Silvan Shalom, Israel’s Deputy Prime Minister and Minister of Foreign Affairs, discussed the importance—and difficulties—of democracy in the Middle East at a speech last night to a packed room at the Taubman Building at the Kennedy School of Government (KSG).
In the talk, which was sponsored by the Belfer Center on Science and International Affairs at KSG, Shalom said the Middle East and Arab nations are undergoing rapid changes.
“What we are seeing in the Arab world today could be described as a political earthquake,” he said, reading from prepared remarks. “The repression of the past is today making way for a new dynamic.”
Shalom pointed to the current situation in Lebanon, where the Lebanese people have pushed Syria to end its involvement in their country, and to Egyptian President Hosni Mubarak’s announcement that Egypt will now conduct multi-party elections, as signs that “the Middle East is choosing freedom.”
But Shalom acknowledged that growing democracy “is raising fears as to the consequences of such openness.”
He said that some fear democratic elections will allow extremist groups to take power and pointed to the recent elections in Iraq—in which a Shia government won a majority—as an example.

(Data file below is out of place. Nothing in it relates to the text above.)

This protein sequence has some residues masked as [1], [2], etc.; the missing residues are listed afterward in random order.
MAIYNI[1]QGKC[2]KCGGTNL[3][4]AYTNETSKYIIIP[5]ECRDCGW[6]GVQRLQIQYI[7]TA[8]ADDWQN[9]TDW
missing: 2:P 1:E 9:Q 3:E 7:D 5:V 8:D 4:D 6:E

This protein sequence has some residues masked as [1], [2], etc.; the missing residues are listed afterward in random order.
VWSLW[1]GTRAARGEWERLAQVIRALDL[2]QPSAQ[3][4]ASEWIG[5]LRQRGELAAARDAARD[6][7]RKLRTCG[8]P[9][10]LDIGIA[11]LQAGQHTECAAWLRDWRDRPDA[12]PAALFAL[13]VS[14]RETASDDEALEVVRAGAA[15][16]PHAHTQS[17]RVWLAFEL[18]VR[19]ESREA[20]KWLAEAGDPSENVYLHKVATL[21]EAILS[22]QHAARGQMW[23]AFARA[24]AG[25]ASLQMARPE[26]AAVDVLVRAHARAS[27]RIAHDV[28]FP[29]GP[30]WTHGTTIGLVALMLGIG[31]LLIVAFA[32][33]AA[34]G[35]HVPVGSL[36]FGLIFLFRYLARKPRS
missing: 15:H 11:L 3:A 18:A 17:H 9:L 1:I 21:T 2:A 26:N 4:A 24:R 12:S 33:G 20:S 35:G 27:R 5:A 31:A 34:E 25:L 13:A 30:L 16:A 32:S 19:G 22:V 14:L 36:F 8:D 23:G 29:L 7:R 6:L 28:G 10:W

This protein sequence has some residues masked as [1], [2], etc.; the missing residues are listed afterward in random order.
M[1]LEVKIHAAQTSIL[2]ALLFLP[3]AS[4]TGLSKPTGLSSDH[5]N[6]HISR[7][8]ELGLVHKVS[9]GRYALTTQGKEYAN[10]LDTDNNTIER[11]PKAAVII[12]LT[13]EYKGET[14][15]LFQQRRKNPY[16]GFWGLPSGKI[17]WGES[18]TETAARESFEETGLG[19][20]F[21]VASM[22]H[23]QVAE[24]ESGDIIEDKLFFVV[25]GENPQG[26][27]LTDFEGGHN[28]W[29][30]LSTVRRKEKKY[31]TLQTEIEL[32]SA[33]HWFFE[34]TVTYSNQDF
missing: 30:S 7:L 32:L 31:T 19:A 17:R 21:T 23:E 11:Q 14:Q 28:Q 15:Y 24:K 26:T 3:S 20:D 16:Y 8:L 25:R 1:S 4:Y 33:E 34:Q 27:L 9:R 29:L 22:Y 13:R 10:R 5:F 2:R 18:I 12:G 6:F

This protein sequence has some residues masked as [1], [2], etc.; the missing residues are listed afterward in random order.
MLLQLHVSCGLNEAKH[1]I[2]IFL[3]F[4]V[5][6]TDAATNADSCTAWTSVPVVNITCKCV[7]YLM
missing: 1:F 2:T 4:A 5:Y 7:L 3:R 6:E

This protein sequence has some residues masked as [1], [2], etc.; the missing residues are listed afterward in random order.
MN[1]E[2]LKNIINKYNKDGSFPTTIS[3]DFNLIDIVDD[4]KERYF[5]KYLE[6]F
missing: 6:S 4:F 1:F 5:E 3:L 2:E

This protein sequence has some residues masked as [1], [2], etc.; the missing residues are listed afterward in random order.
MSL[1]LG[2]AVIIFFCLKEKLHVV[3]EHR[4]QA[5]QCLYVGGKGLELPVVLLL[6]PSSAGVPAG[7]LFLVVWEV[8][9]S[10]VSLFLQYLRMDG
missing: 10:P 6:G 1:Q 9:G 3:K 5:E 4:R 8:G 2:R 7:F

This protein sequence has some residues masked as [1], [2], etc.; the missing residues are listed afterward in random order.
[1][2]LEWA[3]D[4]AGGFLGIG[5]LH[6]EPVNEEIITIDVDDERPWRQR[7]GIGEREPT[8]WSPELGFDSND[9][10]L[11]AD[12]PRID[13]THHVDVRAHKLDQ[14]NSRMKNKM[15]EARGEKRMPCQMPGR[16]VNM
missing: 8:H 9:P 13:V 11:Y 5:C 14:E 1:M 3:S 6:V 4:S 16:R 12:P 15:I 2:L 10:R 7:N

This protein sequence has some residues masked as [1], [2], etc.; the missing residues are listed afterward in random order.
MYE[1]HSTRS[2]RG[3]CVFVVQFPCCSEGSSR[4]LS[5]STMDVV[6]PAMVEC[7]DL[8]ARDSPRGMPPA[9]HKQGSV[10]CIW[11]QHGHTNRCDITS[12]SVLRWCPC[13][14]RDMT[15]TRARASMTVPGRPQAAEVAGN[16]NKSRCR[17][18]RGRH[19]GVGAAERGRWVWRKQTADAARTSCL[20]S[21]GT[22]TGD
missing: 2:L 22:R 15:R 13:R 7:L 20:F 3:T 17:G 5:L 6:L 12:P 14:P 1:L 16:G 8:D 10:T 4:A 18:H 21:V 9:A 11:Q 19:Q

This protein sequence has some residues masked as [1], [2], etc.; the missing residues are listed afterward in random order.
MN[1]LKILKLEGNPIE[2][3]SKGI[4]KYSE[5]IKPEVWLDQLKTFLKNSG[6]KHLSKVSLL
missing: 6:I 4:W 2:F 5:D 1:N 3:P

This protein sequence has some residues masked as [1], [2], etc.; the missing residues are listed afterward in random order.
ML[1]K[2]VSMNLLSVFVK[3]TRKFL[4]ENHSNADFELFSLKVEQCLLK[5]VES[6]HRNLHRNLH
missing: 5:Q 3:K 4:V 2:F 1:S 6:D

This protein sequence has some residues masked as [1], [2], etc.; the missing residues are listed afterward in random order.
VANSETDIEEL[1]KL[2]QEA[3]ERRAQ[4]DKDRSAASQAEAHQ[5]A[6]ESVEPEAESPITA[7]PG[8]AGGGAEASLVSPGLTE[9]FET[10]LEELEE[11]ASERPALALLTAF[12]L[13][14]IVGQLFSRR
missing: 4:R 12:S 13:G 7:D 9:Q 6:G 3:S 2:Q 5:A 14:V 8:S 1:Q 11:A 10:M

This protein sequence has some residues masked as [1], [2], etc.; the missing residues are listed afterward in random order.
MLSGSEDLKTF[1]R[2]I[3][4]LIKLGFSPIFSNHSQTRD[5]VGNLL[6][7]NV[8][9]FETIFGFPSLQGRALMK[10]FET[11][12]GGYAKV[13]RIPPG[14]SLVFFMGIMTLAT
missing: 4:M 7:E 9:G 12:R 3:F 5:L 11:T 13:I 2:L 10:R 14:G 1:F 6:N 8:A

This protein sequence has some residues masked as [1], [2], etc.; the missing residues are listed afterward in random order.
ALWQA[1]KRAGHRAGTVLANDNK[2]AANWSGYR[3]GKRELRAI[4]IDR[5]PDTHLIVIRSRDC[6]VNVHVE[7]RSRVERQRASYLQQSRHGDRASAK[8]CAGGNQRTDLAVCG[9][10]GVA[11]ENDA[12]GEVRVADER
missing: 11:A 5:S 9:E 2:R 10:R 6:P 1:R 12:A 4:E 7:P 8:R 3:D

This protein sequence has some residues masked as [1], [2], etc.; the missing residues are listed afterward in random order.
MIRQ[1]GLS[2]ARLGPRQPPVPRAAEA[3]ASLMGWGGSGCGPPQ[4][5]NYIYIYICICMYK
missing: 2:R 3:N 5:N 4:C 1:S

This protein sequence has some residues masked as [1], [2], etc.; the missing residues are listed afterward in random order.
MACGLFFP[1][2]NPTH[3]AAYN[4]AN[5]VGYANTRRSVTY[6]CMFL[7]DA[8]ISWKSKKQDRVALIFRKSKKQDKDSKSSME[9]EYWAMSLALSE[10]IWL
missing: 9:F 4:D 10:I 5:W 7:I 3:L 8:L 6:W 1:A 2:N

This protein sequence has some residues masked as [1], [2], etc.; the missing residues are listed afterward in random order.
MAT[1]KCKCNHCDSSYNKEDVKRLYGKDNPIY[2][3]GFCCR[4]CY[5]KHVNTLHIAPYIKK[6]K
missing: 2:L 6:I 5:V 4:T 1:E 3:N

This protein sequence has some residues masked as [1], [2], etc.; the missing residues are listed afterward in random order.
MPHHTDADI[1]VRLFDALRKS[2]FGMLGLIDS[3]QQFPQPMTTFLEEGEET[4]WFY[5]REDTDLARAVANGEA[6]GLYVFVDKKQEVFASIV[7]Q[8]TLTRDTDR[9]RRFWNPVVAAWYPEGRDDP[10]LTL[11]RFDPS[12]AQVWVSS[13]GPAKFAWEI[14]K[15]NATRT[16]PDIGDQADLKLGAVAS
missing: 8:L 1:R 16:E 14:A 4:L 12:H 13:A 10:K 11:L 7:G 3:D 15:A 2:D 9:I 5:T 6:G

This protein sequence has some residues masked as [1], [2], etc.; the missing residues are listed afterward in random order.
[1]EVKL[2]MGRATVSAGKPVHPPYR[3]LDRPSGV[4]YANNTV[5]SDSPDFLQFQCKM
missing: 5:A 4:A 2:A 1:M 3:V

Shalom made references to when the late Ayatollah Ruhollah Khomeini took power in Iran, saying that Khomeini’s extremist Shia regime originally claimed to be “moderate.”
“Despite these concerns,” Shalom said, “I do not believe that we have the right to say that certain peoples should not enjoy the freedoms of democracy.”
Shalom also spent much of his talk addressing the Israel-Palestine conflict.
He said the death of Palestinian Liberation Organization Chair Yasser Arafat—who he called an “enem[y] of freedom”—created the opportunity for positive change for the Palestinian people.
He added that “the Palestinians must take urgent and effective steps to shut down the terrorist groups that have taken Palestinian society hostage.”
But he was critical of the new Palestinian leader Mahmoud Abbas, who “has yet to show that he is ready to take such measures.”
Shalom fielded a number of questions from the favorable audience about Israel’s recent decision to withdraw from the Gaza Strip, where a number of Israeli settlers live.
He admitted that the pullout would be very difficult, as many families have lived in settlements for generations.
“I don’t say it’s easy. It’s not,” he said.